How many Puget Sound Energy customers does it take to change a light bulb?

Zero, if you sign up for a free Home Energy Assessment.

I had a PSE specialist Eric at my house for an one-hour assessment last week. Not only was Eric on time, he was friendly, knowledgeable and understanding of my overexcited dog. The best part? I’m going to save nearly $100 per year by using free LEDs light bulbs (installed by Eric) and showerheads, which I can use to purchase local carbon credits for my home.

What’s the catch?

This one seems like a win-win to me. The obvious question is, “Why would an energy company want its customers to use less energy?” Eric gave me a brief summary during his assessment, which I then confirmed with some research.

Basically, under the Energy Independence Act, PSE is required to “pursue all conservation that is cost-effective, reliable and feasible” and set energy-saving goals. The incentives and penalties under this legislation are much greater than the money customers save with energy conserving techniques.

So is PSE genuinely concerned about climate change or are they just following the law? I couldn’t say, my guess is the answer is somewhere in the middle. A look through PSE’s ethics and goals may help form your opinion.

Assessing my home assessment

As mentioned above, Eric was on time, friendly and knowledgeable. He was even working on a masters in energy policy and seemed genuinely passionate about energy solutions.

The assessment began in the garage with a look at our furnace and water heater. Although our furnace is relatively new, Eric recommended annual service appointments and regular filter changes to keep it running efficiently.

Insulating water pipes and sealing holes in exterior walls are inexpensive ways to conserve energy.

On the other hand, at the ripe age of 19, our water heater was old enough to vote in last year’s midterms, and therefore well past the average lifespan of 13 years. Eric recommended upgrading to a tankless natural gas water heater, for which PSE offers rebates of up to $500 on select models. Until I am ready (or forced) to replace it, he suggested installing a moisture sensor at the bottom to detect leaks and insulating the first six feet of water lines at the top of the tank to mitigate heat loss.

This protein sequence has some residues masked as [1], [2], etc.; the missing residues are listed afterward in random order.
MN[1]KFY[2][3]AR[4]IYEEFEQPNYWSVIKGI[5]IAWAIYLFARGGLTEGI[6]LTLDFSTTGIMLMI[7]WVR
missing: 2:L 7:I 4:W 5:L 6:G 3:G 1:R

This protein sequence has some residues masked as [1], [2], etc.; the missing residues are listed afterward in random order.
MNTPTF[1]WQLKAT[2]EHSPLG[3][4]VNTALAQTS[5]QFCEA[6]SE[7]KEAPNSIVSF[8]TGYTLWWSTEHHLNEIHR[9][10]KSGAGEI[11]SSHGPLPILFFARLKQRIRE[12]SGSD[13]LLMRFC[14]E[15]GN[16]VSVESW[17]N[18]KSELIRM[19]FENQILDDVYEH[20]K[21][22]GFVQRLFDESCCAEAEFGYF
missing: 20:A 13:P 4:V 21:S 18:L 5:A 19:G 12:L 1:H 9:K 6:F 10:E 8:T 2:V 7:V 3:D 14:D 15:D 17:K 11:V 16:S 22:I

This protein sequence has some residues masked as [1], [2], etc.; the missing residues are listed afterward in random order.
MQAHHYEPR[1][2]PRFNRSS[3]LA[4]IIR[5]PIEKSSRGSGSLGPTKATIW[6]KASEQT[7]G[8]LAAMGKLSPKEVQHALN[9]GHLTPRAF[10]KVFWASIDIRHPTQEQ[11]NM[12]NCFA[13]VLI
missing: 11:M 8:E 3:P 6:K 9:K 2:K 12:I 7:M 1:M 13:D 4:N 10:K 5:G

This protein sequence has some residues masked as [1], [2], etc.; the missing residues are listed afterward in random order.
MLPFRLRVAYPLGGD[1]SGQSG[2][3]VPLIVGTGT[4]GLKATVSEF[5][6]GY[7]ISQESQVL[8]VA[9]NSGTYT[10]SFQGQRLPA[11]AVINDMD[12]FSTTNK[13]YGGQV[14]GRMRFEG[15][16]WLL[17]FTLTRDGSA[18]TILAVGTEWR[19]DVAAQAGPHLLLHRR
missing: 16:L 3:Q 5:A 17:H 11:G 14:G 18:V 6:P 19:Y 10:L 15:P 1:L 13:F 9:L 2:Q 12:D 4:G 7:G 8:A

Some of his other suggestions included:

  • Apply rubber weather stripping to seal exterior doors.
  • Use caulk to seal windows where existing caulking is cracking. This occurs most on windows that get a lot of sun.
  • Install a chimney balloon to prevent air flow through the chimney. Metal dampers, for the most part, are not very good at their job.
  • Seal any cracks or holes in exterior walls. Seems obvious, but I had sizable hole in the sheet rock under our kitchen sink left by a contractor.

Eric also crawled into our attic and crawlspace to check the insulation and general state. He saw no signs of animals or ghosts, and both spaces were well insulated and ventilated. In the two years I’ve been in this house nobody has poked their head into either space, so I’m glad Eric finally did.

Alright, tell us about the free stuff!

Toward the end, Eric did a light bulb count. He went around flicking bulbs and feeling for heat. Halogen and incandescent bulbs are made of glass and make a “ting” when flicked. They also give off a lot of heat, which is why they are so inefficient. LED bulbs are made of plastic, make a dull thud when flicked and give off very little heat.

I was completely unaware of these distinctions before he informed me.

Eric went his van for 20 minutes where I assume he counted and unpacked 26 light bulbs, and put together our energy assessment report. Then, he went around our house with a ladder and changed light bulbs while we chatted. He also left us two “high performance” showerheads to install on our own.

I should mention at this time that this service is for up to 30 bulbs and only for PSE electricity customers. Seattle homes, for the most part, receive electricity from Seattle City Light, and should look for LED rebates here.

If there’s a downside to the process, it’s that PSE doesn’t take the old light bulbs or install the shower heads. The good news, is I now have a chance to learn about (or completely fail at) basic plumbing and research places to properly recycle my old light bulbs. My plan is to start at https://www.lightrecycle.org/ and go from there.

Before he left, Eric created a report using photos and data he collected during the assessment. The new light bulbs and showerheads alone will save me around $91 per year. That’s on top of what I could save by sealing cracks and holes, upgrading my water heater, weather-stripping my doors and following these energy-saving tips.

Decision time…

Now, I could blow that $91 in five trips to Starbuck’s OR I could sign my home up for PSE’s Carbon Balance program to offset a portion of my carbon footprint and invest in the Winston Creek Forest Carbon Project.

It’s choices like these that give individuals the power to impact climate change.